The year in sports

Why spend hours in the weight room or outside in 100-plus degree heat? Why wake up at 7:00 a.m. or stay after school until 7:00 p.m. everyday for half of the year? Why would you sacrifice things that the normal student finds essential, such as sleep, breakfast, or social time? The answer is simple for athletes because sports is woven into our fabric of life during these high school years. Mac is one of the few schools that understands the value of sports to the kids playing. Teachers, administration, and fellow students always ask you how you did, when do you play next, and wishes of good luck echo throughout the campus on every game day for every sport.

The older athletes set the tone in every locker room and instill a work ethic that is carried with players in every sport. While the upperclassmen are asked to carry most of the load while being the leaders and captains, the freshman and sophomores provide additional talent and a spark to every team at Mac. In football, Tyler Vitt emerged as one of the top quarterbacks in the district as a stud sophomore. Girl’s basketball had two freshman guards, Ta’niya Jackson and Sydney Blakely, that combined for 10.5 points per game. Boys basketball had four sophomores on varsity that combined for almost 14 ppg. In baseball, freshman Jace Jung showed that he can be the team’s best player over the next three years. Boys soccer started two freshmen in William Vidal and Samuel Villegas that combined for 10 goals and 6 assist this season.

The individual sports athletes represented Mac around the city and even the state. In Golf, Rachel Yu advanced to the regional tournament. In swim Kyle Benson placed 13th in the state in the 100 freestyle. Tennis hosted the mixed doubles team of Eddie Pompa and Mary Cardone that came in fourth in the region. In track and field, MaryJayne Gonzalez reached the region final in the 100M, and Cynthia Gonzales placed sixth in the state in shot put. Wrestling boasted three athletes in state this year in Gus Tijerino, Jolissa Lujan, and Jonathan Kellog.

The team sports in the 2015-16 school year had similar success across the board, as these nine teams combined to win 52.5 percent of their 238 games this year.

Volleyball made the playoffs for the first time since 2012, led by juniors Maddie Trawick and Mallory Potts.

Football made the playoffs for the second consecutive year thanks in most part to their high flying offense.

Tennis made the playoffs for the third straight year with a senior heavy team.

Boys basketball went 6-6 in district, tied for third, however missed the playoffs due to the tiebreaker rule in place.

Girls basketball struggled this year, going 7-25, but their two freshman guards show potential for the near future.

Boys soccer had somewhat of a letdown year as they came in fifth in the district.

Girls soccer had a magical run to the state semifinals with a terrific all around team, experienced seniors, and the San Antonio Coach of the Year in Erik Stolhandske.

Baseball made the second round for the third year in a row, with a mix of older and younger players.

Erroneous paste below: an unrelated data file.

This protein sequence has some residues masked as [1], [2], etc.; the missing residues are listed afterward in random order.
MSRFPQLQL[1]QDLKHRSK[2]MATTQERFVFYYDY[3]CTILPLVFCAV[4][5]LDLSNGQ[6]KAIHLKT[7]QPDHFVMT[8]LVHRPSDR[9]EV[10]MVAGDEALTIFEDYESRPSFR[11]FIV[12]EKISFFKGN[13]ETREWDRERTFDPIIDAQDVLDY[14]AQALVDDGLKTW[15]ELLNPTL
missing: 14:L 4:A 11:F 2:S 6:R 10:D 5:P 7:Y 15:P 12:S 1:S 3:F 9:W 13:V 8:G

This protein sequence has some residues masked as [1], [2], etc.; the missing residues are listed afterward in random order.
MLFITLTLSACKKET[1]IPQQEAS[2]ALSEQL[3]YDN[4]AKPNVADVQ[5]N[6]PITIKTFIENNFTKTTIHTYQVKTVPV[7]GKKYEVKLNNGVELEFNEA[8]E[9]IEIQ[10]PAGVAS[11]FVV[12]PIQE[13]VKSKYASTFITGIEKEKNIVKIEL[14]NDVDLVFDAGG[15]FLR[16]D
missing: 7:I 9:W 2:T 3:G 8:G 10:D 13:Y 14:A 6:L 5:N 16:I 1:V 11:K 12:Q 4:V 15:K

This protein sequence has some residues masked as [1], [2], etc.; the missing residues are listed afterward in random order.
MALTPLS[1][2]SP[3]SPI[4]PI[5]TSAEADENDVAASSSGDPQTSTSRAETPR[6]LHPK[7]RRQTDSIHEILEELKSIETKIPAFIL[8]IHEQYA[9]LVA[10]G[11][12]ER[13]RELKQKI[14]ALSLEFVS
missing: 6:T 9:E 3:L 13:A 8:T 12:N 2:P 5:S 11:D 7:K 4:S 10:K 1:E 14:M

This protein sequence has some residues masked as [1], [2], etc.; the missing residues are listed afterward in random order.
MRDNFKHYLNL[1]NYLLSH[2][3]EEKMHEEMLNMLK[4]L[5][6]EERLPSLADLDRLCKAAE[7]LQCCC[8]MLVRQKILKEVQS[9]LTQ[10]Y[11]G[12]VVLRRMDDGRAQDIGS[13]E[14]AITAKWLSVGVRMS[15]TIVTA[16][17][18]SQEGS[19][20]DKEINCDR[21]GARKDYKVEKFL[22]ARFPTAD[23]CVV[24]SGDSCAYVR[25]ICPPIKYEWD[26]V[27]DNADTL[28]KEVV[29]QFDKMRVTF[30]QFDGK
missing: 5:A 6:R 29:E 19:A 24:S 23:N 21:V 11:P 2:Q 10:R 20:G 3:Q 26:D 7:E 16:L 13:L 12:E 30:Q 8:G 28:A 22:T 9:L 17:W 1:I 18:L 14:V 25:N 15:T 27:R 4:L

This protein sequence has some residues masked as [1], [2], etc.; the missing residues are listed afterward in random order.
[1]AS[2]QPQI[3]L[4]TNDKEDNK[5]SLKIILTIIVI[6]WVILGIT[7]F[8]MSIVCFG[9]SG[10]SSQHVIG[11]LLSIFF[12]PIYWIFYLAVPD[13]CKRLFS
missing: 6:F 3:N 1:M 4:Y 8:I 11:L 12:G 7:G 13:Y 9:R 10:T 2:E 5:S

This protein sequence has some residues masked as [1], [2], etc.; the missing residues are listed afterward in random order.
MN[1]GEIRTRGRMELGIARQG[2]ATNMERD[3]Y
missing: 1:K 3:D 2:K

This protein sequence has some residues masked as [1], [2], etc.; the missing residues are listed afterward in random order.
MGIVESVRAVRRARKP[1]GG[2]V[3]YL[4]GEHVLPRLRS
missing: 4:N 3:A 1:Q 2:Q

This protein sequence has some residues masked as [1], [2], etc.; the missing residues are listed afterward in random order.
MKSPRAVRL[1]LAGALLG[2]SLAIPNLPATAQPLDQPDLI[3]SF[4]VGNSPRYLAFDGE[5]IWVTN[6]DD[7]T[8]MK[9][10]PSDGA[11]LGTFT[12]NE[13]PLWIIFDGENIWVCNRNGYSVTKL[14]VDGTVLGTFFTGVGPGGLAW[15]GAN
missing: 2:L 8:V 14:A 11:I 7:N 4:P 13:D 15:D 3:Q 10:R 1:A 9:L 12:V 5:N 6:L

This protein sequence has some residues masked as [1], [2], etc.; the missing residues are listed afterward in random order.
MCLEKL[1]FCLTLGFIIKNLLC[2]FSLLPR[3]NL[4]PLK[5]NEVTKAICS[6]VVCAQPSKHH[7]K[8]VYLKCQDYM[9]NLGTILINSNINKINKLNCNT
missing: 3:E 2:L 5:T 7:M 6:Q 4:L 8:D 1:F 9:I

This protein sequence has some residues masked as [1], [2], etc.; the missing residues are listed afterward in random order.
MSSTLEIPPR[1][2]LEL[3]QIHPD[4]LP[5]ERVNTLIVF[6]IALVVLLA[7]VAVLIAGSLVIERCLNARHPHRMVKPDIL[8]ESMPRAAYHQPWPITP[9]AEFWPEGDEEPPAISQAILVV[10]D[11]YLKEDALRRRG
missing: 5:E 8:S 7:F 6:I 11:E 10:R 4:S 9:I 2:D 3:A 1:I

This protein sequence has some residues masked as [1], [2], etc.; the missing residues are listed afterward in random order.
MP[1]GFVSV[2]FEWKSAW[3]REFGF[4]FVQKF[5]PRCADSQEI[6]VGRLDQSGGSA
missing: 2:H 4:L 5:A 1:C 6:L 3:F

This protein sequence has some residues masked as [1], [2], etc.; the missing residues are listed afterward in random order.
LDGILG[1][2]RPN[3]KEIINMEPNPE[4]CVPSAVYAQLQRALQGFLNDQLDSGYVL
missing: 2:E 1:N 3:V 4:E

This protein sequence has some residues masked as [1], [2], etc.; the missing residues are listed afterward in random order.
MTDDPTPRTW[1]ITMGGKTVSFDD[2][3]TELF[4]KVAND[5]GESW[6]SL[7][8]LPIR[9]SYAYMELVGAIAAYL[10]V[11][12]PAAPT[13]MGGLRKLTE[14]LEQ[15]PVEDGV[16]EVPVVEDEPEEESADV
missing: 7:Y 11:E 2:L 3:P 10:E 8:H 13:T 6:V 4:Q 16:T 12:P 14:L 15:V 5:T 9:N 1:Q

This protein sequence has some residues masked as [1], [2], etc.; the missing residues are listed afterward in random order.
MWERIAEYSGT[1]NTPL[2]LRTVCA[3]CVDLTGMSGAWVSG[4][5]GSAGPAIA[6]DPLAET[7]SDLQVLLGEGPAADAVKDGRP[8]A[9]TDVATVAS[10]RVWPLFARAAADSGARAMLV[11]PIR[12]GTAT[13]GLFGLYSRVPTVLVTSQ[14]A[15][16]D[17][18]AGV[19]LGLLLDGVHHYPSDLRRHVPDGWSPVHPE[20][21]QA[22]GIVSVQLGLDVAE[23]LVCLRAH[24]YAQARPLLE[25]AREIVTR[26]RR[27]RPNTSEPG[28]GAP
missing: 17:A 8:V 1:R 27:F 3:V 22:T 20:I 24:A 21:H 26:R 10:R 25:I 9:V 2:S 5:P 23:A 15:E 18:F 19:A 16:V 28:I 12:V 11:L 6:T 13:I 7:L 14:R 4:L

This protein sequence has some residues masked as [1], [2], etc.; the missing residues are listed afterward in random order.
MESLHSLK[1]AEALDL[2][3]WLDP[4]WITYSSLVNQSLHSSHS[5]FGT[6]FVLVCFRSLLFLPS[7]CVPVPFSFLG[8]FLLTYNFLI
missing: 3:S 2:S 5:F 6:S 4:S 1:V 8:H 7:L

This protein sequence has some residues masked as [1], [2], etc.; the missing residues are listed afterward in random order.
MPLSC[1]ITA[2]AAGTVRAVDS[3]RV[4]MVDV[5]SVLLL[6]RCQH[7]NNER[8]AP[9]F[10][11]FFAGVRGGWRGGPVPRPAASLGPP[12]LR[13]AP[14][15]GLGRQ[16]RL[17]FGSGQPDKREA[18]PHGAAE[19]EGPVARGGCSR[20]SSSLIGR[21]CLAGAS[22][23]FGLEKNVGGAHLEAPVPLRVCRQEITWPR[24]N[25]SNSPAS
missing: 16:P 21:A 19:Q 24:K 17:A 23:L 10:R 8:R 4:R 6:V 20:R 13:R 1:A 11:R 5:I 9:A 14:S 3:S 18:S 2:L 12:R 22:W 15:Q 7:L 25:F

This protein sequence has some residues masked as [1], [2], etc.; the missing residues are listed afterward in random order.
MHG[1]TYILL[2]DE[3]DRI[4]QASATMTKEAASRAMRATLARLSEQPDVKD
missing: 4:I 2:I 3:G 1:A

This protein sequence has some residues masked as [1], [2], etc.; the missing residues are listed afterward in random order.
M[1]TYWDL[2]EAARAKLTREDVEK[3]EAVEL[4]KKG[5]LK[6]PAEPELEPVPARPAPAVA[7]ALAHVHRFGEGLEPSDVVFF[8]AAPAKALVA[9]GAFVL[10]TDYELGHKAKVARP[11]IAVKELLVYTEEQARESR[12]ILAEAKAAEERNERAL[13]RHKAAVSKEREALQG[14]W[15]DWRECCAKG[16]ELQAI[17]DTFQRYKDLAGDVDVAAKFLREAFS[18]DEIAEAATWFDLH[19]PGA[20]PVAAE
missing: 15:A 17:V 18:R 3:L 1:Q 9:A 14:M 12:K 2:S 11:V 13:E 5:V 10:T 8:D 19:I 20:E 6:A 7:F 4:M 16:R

Softball made the playoffs for a fourth consecutive season and will be getting back every starter from this years team, next year.

I’ve been able to see every team play on multiple occasions, and when I watch them, I see some of the best players in the city, most of which, will be continuing their sport at the college level. On the football field, senior Joey Fiel captained the defense, while Tyler Vitt, Daijon Williams, and Bobby Lepovitz headed the Brahma’s high powered offense. Boys basketball was led by a big three of Kyle Murphy, Josh Rodgers, and Kevin Luckey. Boys soccer had a good all around team, including Chandler Farnsworth and Rodrigo Guerrero. The three senior captains for the girls soccer team were Ana Campa, Mary Cardone, and Kyra Falcone. Senior Josh Jung was the best all around player on the baseball team this year and at times carried them. The softball team truly had talent from top to bottom, however, their star was sophomore Kiersten Licea, who hit eight home runs in 30 games.

When we look back on this school year, sporting events will be the primary focus of our conversations. If we were playing we would talk about how we made a play that is seared into our memory because that feeling still gives us goosebumps just thinking about it. If we were spectating we’ll remember that time when Madison called us “spoonfed” so we brought hundreds of spoons to the football game, where we routed them, then took Whataburger on Bulverde, or the State semifinal in Georgetown, or the volleyball games against Madison where opposing students were yelling and chanting at each other across the court.

We embrace the role of underdog. MacArthur has a population of 2,541, over 400 less people than than the average enrollment at Reagan, Johnson, Churchill, Madison, and Roosevelt. Players very often play multiple sports, I mean we have one tiny, worn down weight room, how do we compete, and often beat these massive schools? A large part is the coaching, and the other is the extreme work ethic that I see on a daily basis in every athlete. The older the players get, the larger the chip on their shoulder grows.

MacArthur athletics may have up and down years, however, they are consistent in their sportsmanship, work ethic, and most importantly, their character. Congrats to every athlete at Mac this year, good luck to those returning and a special thank you to every single senior for leaving a memorable imprint on MacArthur’s history.

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